Chiropractic Marketing: The Two Words That Could Prevent You From A Successful Chiropractic Practice

Ya know, in the years that I’ve been guiding and coaching
chiropractors, I’ve discovered something funny about what
separates the successful doctors from the struggling,
frustrated
doctors.

Not funny ha-ha, but funny in that it’s not what you would
think.

What I’m trying to say is that what I’ve found to determine
whether a chiropractor will be successful or not is very
different from what you would think would determine success
(or
lack of).

You see, most new chiropractors think the ability to correct a
subluxation or in-depth knowledge of anatomy and physiology
is
what separates the successful from the unsuccessful.

Some doctors would say that the knowledge and ability to
attract
and keep chiropractic patients is what separates the
successful
from the unsuccessful.

And, even though effective chiropractic marketing ability is
much, much more important than technical skill, that’s still not
the ultimate thing I’ve found to determine whether a
chiropractor
will be a success or not.

Want to know what that ultimate success predictor is?

Good. I’ll tell you.

It’s ATTITUDE.

But, I’m not talking attitude in the sense of always being an
upbeat, happy-go-lucky person who’s always smiling and
chipper.

That’s not what I mean.

When I say that attitude is what will ultimately determine
whether you’re a successful chiropractor or not, what I’m
talking
about is how you respond to new chiropractic marketing
ideas.

In a nutshell:

A chiropractor that comes across a new and different
chiropractic
marketing technique or idea, and immediately goes into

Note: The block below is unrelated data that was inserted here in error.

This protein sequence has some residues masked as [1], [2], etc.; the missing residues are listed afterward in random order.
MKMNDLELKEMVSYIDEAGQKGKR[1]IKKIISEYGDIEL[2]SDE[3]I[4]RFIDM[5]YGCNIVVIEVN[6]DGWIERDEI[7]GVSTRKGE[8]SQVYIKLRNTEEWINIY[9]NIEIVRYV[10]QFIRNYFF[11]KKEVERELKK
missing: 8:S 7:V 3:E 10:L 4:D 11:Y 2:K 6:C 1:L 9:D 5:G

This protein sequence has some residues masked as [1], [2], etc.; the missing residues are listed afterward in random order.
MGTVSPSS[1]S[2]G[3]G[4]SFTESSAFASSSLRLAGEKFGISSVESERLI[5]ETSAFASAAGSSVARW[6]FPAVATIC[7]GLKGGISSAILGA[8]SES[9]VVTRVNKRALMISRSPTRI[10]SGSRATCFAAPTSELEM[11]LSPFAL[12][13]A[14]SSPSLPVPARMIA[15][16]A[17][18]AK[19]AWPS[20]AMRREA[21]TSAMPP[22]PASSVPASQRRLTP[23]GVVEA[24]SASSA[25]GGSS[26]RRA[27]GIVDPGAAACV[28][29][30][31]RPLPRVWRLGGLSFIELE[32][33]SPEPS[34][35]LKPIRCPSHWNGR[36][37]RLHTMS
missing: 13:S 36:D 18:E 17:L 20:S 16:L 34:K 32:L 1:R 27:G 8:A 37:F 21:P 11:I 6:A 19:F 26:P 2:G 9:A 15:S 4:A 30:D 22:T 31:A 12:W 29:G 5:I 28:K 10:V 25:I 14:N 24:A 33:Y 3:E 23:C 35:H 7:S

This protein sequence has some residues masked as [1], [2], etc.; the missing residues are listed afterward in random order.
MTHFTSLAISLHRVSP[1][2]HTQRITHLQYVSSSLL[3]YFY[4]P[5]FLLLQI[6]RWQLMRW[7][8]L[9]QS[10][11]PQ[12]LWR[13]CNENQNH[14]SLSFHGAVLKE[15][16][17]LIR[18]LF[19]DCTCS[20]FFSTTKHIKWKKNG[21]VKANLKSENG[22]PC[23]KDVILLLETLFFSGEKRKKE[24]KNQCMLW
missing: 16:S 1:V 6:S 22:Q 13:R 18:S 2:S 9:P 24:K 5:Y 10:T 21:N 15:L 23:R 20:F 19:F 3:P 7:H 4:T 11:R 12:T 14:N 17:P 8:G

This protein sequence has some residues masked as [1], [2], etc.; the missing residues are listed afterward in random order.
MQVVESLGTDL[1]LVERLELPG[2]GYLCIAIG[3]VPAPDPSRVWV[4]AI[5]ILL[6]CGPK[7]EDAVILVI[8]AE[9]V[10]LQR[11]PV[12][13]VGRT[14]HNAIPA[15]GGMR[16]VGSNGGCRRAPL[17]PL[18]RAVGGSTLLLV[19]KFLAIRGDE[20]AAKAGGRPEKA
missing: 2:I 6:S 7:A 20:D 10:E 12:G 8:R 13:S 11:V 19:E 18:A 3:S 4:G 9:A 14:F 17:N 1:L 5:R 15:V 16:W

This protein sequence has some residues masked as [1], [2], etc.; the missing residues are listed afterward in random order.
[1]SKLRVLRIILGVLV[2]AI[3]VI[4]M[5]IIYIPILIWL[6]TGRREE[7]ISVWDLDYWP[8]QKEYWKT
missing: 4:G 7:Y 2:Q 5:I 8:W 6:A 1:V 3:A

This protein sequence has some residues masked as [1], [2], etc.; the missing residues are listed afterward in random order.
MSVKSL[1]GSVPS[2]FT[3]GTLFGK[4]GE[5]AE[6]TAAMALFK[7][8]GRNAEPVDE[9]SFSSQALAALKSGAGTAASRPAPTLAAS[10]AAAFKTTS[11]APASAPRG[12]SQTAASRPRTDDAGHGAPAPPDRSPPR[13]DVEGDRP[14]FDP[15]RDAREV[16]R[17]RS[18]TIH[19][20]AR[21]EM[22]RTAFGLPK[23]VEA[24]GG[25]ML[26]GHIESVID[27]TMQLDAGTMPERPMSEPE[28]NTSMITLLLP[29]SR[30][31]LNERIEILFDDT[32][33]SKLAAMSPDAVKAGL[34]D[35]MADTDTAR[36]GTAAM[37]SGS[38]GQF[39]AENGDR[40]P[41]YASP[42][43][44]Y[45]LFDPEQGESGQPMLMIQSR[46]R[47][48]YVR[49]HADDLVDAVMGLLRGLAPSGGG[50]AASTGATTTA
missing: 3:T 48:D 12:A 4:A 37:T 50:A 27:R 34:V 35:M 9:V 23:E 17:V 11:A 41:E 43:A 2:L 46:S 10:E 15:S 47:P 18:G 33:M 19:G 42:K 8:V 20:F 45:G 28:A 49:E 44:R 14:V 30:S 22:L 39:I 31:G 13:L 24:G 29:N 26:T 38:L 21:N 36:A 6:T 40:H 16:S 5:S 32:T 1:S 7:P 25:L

brainstorming mode to figure out how he or she can
implement and
test it out, that chiropractor has the right attitude for
success.

A chiropractor that comes across a new chiropractic marketing
idea or technique and immediately comes up with all the
reasons
and excuses why it won’t work for them, that doctor has the
absolute wrong attitude, and is destined for a long and
painful
journey in the chiropractic profession.

I’ve seen it time and time again.

One doctor has an open mind.

One; closed.

So, wondering what the heck all this talk about attitude has
to
do with those two words I mentioned earlier?

They have *everything* to do with attitude.

You see… the doctors who have the wrong attitude always
respond
to a new idea or technique by first saying, “Yeah, but…”.

They learn about a new chiropractic marketing approach and
immediately start with…

“Yeah, but… I just started doing chiropractic.”

Or

“Yeah, but… I live in a really small town.”

Or

“Yeah, but… I don’t have any money to spend on chiropractic
marketing.”

Or

“Yeah, but… I don’t really like the chiropractic marketing part
of being a chiropractor.”

Or… well… you get the point.

The “Yeah, but…” is always followed with some reason (or
excuse) for why the new chiropractic marketing idea or
technique
won’t work for them.

The “Yeah, but…” is just another way of saying, “I can’t do
that because…”

And here’s the reason why using those two words is such a
detrimental thing to your success as a chiropractor:

The moment you say “Yeah, but…”, or anything like it, is the
moment you’ve relinquished control of your practice (and your
life) over to your circumstance, environment, etc.

And… to put it bluntly…. the moment you begin making
excuses
for why you can’t do or achieve something with your
chiropractic
practice, you immediately begin going down the path to
failure.

It’s important that you always maintain an open mind.

Be willing to give new chiropractic marketing methods a
chance.

Be willing to admit there may be a better way of doing things
with your chiropractic marketing than the way you’re doing
them
right now.

And most important…

When faced with a new chiropractic marketing idea,
technique, or
method, always ask yourself HOW you can use it.

Not IF you can use it.

Apply this type of attitude to all the new chiropractic
marketing
ideas you come across in the next 90 days and you’ll be
shocked
at how much progress and improvement you’ll make to your
practice.